10.07.2023: GST rate rationalisation will have to be calibrated, may need glide path: CBIC Chairman Vivek Johri

Any rationalisation of Goods and Services Tax (GST) rates will have to be calibrated or done over a period of time, according to Vivek Johri, Chairman of Central Board of Indirect Taxes and Customs (CBIC).

“As your revenue efficiency improves, there will be a greater acceptability on rate rationalisation. Second, it will have to be calibrated. Maybe it cannot all be done in one go,” Johri told Moneycontrol in an interview.

“There may have to be a glide path to say that this is how we will reach where we want to reach because there will be some degree of caution at the same time to see that whatever consolidation of revenue has happened, that should not get affected,” he added.

In September 2021, the Group of Ministers (GoM) on rates rationalisation was set up by the GST Council to look into those goods and services exempt from any tax, review instances of inverted duty structures, and examine the current tax slabs and recommend ways to increase revenues and make the system simpler.

While the GoM's interim report containing recommendations on exemptions and correction of inverted duty structures was accepted by the GST Council in June 2022, it was given an additional three months to decide on the other terms of its reference. However, the GoM's report is still awaited. In fact, the GoM requires a new convenor after the Bharatiya Janata Party lost the Karnataka state elections in May, leading to the replacement of Basavaraj Bommai – the erstwhile head of the GoM – by Congress' Siddaramaiah as chief minister of Karnataka.

When asked how long would it take for the GoM to recommend its rate rationalisation measures, Johri said he could not put a timeframe to it.

“The way I look at it, there is a time for everything. Now that revenues are doing better, and if they continue to be on this track for a while, then everybody will be in a more comfortable position to talk about rate rationalisation because you will lose some and you will win some,” he said.

Revenue neutral rate

While rationalisation of GST rates may indeed see both, cuts and hikes, in tax rates on some goods and services, it is broadly accepted that tax rates may be higher, on average, after such an exercise.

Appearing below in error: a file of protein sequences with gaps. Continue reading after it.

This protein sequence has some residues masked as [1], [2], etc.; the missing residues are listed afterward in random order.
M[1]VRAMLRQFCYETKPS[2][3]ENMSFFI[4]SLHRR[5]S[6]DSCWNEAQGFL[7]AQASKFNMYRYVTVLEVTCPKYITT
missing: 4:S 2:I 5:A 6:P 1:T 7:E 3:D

In December 2015, the Arvind Subramanian-led committee had estimated the revenue neutral GST rate to be in the range of 15 percent to 15.5 percent. However, in September 2019, a study by the Reserve Bank of India had found that rationalisation of rates by the GST Council had lowered the effective weighted average tax rate to 11.6 percent from 14.4 percent at the time of the indirect tax regime's launch.

According to Johri, this effective tax rate may now be higher due to the improvement in collections.

“(11.6 percent) was measured quite some time back. So, while it may not be close to 15 percent yet, but it would have definitely gone up by 50-100 basis points,” he said.

When quizzed on the current slab structure, the CBIC chairman said there was a “general expectation and acceptance” that there will eventually be three rates: a median rate, a merit rate, and a demerit rate.

“My experience is that most reforms happen when the going is good – or when there is very deep crisis, which fortunately we're not in,” he said.

At the same time, Johri also warned that no system is perfect.

“If this kind of a structural reform has to happen, somebody could argue – who is the current rate structure hurting? Is it just a matter of optics that you want to move to three rates? Four rates are fine. Yes, there is some inversion, but no system is perfect. That can also be an argument.”

Source: Money Control

Register Today